Now, to fully appreciate the relationship my daughter and I have, you have to understand that we are two very independent women connected by one brain, one heart, an appreciation for support bras, and a list of 325 movies. Movie watching is like breathing, and to be honest, movie heckling is part of the fun as well. Most people would HATE watching movies with the two of us. (We do, however, realize this and do our best to be on “good behavior” when watching movies with others or in the theater!)

Story #2
A friend’s daughter was getting married the same weekend Kacey was planning to come home. Though this young lady and her boyfriend had been together for some time, the wedding was a quick decision. I had told my friend I would like to speak to her daughter about her decision to get married, as there was a concern I had and wanted to be certain she was taking this step for all the right reasons.

My friend encouraged me to speak with her daughter about her marriage plans.

Stories #1 and #2 collide:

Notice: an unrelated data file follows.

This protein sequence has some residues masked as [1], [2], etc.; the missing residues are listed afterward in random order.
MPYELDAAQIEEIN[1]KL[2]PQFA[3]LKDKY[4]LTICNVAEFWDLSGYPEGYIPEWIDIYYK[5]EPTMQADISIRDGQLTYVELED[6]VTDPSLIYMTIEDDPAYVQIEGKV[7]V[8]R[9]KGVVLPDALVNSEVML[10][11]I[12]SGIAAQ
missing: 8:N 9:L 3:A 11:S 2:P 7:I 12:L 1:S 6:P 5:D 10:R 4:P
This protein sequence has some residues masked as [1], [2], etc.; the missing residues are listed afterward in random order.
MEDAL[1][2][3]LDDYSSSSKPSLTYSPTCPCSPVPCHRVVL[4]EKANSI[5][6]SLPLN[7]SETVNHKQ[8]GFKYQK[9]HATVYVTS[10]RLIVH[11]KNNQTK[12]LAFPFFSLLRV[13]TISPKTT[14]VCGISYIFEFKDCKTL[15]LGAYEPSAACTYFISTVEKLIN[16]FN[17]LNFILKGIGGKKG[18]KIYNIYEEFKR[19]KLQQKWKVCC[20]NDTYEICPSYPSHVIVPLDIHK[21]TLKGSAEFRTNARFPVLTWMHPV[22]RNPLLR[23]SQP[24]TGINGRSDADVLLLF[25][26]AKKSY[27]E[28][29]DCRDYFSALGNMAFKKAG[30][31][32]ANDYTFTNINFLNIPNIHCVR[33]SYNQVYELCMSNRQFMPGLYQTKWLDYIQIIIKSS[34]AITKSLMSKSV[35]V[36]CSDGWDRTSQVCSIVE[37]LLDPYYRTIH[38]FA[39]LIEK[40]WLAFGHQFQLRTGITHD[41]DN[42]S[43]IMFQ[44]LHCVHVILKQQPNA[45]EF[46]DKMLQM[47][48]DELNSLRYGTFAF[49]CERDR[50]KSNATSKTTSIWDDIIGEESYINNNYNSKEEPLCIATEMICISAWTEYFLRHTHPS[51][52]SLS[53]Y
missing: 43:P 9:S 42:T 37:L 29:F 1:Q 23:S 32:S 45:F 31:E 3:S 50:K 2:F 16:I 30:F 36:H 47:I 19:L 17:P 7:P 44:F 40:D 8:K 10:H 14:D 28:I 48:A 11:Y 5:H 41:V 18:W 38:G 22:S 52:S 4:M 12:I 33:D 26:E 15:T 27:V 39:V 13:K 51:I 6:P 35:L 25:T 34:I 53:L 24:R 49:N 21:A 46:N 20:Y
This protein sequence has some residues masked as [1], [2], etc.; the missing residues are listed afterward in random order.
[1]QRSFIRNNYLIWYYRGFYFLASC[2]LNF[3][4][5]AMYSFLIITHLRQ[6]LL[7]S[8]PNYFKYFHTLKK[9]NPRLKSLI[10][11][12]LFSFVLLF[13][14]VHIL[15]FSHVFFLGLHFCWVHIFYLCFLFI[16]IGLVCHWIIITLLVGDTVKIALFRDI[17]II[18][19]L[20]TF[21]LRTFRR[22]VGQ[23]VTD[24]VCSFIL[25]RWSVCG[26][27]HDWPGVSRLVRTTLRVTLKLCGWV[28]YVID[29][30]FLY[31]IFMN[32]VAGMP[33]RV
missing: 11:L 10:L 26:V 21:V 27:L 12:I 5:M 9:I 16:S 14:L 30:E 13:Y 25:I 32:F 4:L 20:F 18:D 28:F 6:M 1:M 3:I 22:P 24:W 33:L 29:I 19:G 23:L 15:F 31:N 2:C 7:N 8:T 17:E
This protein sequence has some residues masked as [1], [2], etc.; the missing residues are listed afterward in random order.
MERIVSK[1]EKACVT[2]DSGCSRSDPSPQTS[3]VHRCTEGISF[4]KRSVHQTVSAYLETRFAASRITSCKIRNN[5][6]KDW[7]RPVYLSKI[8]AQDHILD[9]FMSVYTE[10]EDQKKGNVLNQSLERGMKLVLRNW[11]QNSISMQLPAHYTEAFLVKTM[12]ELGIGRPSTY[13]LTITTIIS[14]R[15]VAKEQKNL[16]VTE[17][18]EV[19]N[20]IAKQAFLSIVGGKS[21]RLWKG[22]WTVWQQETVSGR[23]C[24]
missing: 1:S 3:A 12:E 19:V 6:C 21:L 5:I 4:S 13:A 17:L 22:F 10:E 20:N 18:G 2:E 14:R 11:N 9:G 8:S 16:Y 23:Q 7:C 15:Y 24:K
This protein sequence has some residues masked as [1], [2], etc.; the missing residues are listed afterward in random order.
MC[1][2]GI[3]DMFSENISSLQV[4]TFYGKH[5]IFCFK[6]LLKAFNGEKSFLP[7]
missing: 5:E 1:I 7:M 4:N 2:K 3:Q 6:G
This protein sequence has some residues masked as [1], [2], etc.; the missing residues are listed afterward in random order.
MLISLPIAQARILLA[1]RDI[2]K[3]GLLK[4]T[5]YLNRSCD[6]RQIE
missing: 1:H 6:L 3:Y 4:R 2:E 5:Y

So Kacey’s list of potential weekend movies arrived to my cell phone, minus her very favorite, “Love Actually”. (Hey, any movie that combines Hugh Grant and Liam Neeson deserves frequent viewing.)

I texted: love actually is not there (knowing my daughter would understand that her favorite movie was not included on the list.)

My friend received: love actually is not there and rightfully concluded that I thought her daugher did not love the man she was planning to marry! My friend quickly responded to assure me they were confident their daughter was, indeed, in love.

I quickly scrolled through my “sent” texts. After gasping, and then laughing, at my missent text, I immediately dialed her number and explained to her that “ ‘Love Actually’ is not there” was a text intended for my daughter about her movie choices and NOT about HER daughter’s marriage choices!

Oh, I love my cell phone. And Hugh Grant. But that's another blog.

April 02, 2009

saddles, cell phones and the futility of ironing

Yesterday the cowboy totalled his truck and horse-trailer in northern Florida. He is okay, except that he has a mini-van rental to bring home saddles, luggage and such in. He called to complain that "cowboys" don't drive mini-vans. He is really going to miss his pretty black pickup. Of course we just got it paid off last month . . . isn't that just the way it goes!?